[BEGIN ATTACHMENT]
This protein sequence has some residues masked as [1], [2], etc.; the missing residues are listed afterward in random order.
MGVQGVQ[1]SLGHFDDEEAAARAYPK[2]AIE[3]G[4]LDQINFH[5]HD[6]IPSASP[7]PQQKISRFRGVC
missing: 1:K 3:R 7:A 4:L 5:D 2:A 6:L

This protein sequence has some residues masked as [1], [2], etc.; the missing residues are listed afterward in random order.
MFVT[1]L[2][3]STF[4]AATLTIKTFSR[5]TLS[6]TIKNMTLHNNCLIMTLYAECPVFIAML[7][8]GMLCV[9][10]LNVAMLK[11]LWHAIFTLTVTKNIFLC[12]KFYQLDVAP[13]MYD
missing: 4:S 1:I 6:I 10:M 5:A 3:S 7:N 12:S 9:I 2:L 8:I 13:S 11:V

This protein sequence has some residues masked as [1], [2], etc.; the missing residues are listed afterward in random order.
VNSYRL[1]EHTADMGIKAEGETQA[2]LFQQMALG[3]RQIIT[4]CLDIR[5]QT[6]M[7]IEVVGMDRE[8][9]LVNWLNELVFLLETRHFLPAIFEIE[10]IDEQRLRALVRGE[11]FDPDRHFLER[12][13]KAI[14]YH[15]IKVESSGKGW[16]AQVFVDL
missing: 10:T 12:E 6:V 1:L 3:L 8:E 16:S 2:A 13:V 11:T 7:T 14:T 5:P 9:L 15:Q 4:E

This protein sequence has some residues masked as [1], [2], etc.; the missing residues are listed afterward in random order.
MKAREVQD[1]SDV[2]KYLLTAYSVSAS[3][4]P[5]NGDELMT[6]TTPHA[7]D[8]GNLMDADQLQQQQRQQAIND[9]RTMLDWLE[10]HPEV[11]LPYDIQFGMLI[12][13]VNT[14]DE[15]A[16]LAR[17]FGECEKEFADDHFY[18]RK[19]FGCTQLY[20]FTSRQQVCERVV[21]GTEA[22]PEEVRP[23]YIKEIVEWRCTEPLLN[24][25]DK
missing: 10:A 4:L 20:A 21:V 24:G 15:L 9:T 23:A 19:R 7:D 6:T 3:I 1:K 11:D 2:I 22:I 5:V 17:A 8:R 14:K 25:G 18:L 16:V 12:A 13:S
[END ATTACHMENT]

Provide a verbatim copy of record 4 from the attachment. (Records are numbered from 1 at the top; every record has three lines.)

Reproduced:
This protein sequence has some residues masked as [1], [2], etc.; the missing residues are listed afterward in random order.
MKAREVQD[1]SDV[2]KYLLTAYSVSAS[3][4]P[5]NGDELMT[6]TTPHA[7]D[8]GNLMDADQLQQQQRQQAIND[9]RTMLDWLE[10]HPEV[11]LPYDIQFGMLI[12][13]VNT[14]DE[15]A[16]LAR[17]FGECEKEFADDHFY[18]RK[19]FGCTQLY[20]FTSRQQVCERVV[21]GTEA[22]PEEVRP[23]YIKEIVEWRCTEPLLN[24][25]DK
missing: 10:A 4:L 20:A 21:V 24:G 15:L 9:T 23:A 19:R 7:D 6:T 3:I 1:K 11:D 2:I 22:I 5:V 17:A 8:R 14:K 25:G 18:L 16:V 12:A 13:S